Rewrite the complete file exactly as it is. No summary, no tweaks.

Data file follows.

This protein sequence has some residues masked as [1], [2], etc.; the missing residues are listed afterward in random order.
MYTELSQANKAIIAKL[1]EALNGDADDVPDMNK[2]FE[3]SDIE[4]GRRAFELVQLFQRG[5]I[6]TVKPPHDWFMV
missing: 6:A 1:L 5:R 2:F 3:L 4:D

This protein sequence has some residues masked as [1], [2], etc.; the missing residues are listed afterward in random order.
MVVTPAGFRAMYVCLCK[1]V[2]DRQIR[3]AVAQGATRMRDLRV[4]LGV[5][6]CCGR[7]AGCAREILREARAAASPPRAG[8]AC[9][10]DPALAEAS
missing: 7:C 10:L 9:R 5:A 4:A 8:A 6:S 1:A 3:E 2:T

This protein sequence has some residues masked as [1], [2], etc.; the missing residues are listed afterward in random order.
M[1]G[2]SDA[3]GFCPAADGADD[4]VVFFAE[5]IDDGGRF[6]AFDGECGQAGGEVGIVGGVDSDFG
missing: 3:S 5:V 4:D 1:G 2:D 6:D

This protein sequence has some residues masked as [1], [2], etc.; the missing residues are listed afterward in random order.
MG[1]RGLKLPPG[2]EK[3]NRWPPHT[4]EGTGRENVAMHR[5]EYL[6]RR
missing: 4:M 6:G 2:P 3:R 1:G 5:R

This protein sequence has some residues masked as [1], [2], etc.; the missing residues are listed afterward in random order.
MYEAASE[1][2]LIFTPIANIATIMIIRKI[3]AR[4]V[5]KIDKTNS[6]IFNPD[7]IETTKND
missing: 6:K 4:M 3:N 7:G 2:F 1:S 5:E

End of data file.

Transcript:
This protein sequence has some residues masked as [1], [2], etc.; the missing residues are listed afterward in random order.
MYTELSQANKAIIAKL[1]EALNGDADDVPDMNK[2]FE[3]SDIE[4]GRRAFELVQLFQRG[5]I[6]TVKPPHDWFMV
missing: 6:A 1:L 5:R 2:F 3:L 4:D

This protein sequence has some residues masked as [1], [2], etc.; the missing residues are listed afterward in random order.
MVVTPAGFRAMYVCLCK[1]V[2]DRQIR[3]AVAQGATRMRDLRV[4]LGV[5][6]CCGR[7]AGCAREILREARAAASPPRAG[8]AC[9][10]DPALAEAS
missing: 7:C 10:L 9:R 5:A 4:A 8:A 6:S 1:A 3:E 2:T

This protein sequence has some residues masked as [1], [2], etc.; the missing residues are listed afterward in random order.
M[1]G[2]SDA[3]GFCPAADGADD[4]VVFFAE[5]IDDGGRF[6]AFDGECGQAGGEVGIVGGVDSDFG
missing: 3:S 5:V 4:D 1:G 2:D 6:D

This protein sequence has some residues masked as [1], [2], etc.; the missing residues are listed afterward in random order.
MG[1]RGLKLPPG[2]EK[3]NRWPPHT[4]EGTGRENVAMHR[5]EYL[6]RR
missing: 4:M 6:G 2:P 3:R 1:G 5:R

This protein sequence has some residues masked as [1], [2], etc.; the missing residues are listed afterward in random order.
MYEAASE[1][2]LIFTPIANIATIMIIRKI[3]AR[4]V[5]KIDKTNS[6]IFNPD[7]IETTKND
missing: 6:K 4:M 3:N 7:G 2:F 1:S 5:E